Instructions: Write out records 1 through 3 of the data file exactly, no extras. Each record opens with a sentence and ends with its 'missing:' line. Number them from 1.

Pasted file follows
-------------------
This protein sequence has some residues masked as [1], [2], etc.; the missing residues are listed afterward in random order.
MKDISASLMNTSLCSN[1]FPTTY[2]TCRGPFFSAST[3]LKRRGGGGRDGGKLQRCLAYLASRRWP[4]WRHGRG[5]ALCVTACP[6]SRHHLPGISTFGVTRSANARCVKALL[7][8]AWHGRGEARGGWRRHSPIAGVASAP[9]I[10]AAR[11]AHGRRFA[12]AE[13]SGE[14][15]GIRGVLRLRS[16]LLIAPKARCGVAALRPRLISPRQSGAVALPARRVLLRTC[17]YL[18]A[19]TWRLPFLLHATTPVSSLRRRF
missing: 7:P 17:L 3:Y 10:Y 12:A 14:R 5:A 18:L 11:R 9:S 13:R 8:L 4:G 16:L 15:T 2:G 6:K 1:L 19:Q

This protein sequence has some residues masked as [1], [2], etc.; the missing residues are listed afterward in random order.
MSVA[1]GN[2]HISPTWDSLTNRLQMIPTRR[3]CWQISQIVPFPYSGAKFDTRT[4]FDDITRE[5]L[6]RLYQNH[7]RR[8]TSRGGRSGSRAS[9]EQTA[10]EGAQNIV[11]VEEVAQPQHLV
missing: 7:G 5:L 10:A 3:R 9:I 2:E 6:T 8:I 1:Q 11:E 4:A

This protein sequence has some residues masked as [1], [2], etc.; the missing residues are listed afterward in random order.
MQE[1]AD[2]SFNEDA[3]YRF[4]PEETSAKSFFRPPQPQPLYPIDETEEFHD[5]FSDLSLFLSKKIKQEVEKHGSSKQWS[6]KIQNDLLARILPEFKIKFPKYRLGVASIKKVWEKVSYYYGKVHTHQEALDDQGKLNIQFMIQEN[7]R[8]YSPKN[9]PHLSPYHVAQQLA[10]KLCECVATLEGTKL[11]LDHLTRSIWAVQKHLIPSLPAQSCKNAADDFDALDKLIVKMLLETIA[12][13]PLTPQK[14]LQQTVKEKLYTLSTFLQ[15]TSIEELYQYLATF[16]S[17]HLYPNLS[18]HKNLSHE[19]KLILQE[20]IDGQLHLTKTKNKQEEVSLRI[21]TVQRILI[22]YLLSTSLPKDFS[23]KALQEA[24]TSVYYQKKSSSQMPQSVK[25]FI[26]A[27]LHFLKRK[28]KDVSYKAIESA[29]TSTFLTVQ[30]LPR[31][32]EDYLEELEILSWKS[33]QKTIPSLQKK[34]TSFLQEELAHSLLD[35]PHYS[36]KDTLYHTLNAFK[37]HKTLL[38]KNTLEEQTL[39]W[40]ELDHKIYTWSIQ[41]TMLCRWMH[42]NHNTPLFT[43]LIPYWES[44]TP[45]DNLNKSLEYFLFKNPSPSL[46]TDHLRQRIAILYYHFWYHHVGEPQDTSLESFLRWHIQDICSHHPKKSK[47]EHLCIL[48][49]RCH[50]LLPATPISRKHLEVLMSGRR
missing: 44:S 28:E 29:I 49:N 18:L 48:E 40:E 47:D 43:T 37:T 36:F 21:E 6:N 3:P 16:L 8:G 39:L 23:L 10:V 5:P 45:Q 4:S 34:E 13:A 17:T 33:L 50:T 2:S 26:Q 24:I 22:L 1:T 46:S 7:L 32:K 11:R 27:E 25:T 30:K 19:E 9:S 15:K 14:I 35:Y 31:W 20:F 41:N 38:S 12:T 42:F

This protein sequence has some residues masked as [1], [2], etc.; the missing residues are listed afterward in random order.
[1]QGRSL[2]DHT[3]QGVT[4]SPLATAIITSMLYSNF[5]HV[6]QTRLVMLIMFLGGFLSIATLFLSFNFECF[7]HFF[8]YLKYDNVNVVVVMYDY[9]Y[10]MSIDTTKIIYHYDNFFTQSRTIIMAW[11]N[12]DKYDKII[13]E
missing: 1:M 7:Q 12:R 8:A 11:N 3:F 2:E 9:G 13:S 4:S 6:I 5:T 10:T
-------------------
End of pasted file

This protein sequence has some residues masked as [1], [2], etc.; the missing residues are listed afterward in random order.
MKDISASLMNTSLCSN[1]FPTTY[2]TCRGPFFSAST[3]LKRRGGGGRDGGKLQRCLAYLASRRWP[4]WRHGRG[5]ALCVTACP[6]SRHHLPGISTFGVTRSANARCVKALL[7][8]AWHGRGEARGGWRRHSPIAGVASAP[9]I[10]AAR[11]AHGRRFA[12]AE[13]SGE[14][15]GIRGVLRLRS[16]LLIAPKARCGVAALRPRLISPRQSGAVALPARRVLLRTC[17]YL[18]A[19]TWRLPFLLHATTPVSSLRRRF
missing: 7:P 17:L 3:Y 10:Y 12:A 14:R 5:A 18:L 11:R 9:S 13:R 8:L 4:G 16:L 15:T 2:G 6:K 1:L 19:Q

This protein sequence has some residues masked as [1], [2], etc.; the missing residues are listed afterward in random order.
MSVA[1]GN[2]HISPTWDSLTNRLQMIPTRR[3]CWQISQIVPFPYSGAKFDTRT[4]FDDITRE[5]L[6]RLYQNH[7]RR[8]TSRGGRSGSRAS[9]EQTA[10]EGAQNIV[11]VEEVAQPQHLV
missing: 7:G 5:L 10:A 3:R 9:I 2:E 6:T 8:I 1:Q 11:E 4:A

This protein sequence has some residues masked as [1], [2], etc.; the missing residues are listed afterward in random order.
MQE[1]AD[2]SFNEDA[3]YRF[4]PEETSAKSFFRPPQPQPLYPIDETEEFHD[5]FSDLSLFLSKKIKQEVEKHGSSKQWS[6]KIQNDLLARILPEFKIKFPKYRLGVASIKKVWEKVSYYYGKVHTHQEALDDQGKLNIQFMIQEN[7]R[8]YSPKN[9]PHLSPYHVAQQLA[10]KLCECVATLEGTKL[11]LDHLTRSIWAVQKHLIPSLPAQSCKNAADDFDALDKLIVKMLLETIA[12][13]PLTPQK[14]LQQTVKEKLYTLSTFLQ[15]TSIEELYQYLATF[16]S[17]HLYPNLS[18]HKNLSHE[19]KLILQE[20]IDGQLHLTKTKNKQEEVSLRI[21]TVQRILI[22]YLLSTSLPKDFS[23]KALQEA[24]TSVYYQKKSSSQMPQSVK[25]FI[26]A[27]LHFLKRK[28]KDVSYKAIESA[29]TSTFLTVQ[30]LPR[31][32]EDYLEELEILSWKS[33]QKTIPSLQKK[34]TSFLQEELAHSLLD[35]PHYS[36]KDTLYHTLNAFK[37]HKTLL[38]KNTLEEQTL[39]W[40]ELDHKIYTWSIQ[41]TMLCRWMH[42]NHNTPLFT[43]LIPYWES[44]TP[45]DNLNKSLEYFLFKNPSPSL[46]TDHLRQRIAILYYHFWYHHVGEPQDTSLESFLRWHIQDICSHHPKKSK[47]EHLCIL[48][49]RCH[50]LLPATPISRKHLEVLMSGRR
missing: 44:S 28:E 29:I 49:N 18:L 48:E 40:E 47:D 43:T 37:T 36:F 21:E 6:N 3:P 16:L 8:G 39:L 23:L 10:V 5:P 45:Q 4:S 34:E 13:A 17:T 33:L 50:T 2:S 26:Q 24:I 22:L 1:T 46:S 7:L 32:K 11:R 27:E 25:T 30:K 19:E 9:S 15:K 14:I 35:Y 31:W 20:F 41:N 38:S 12:T 42:F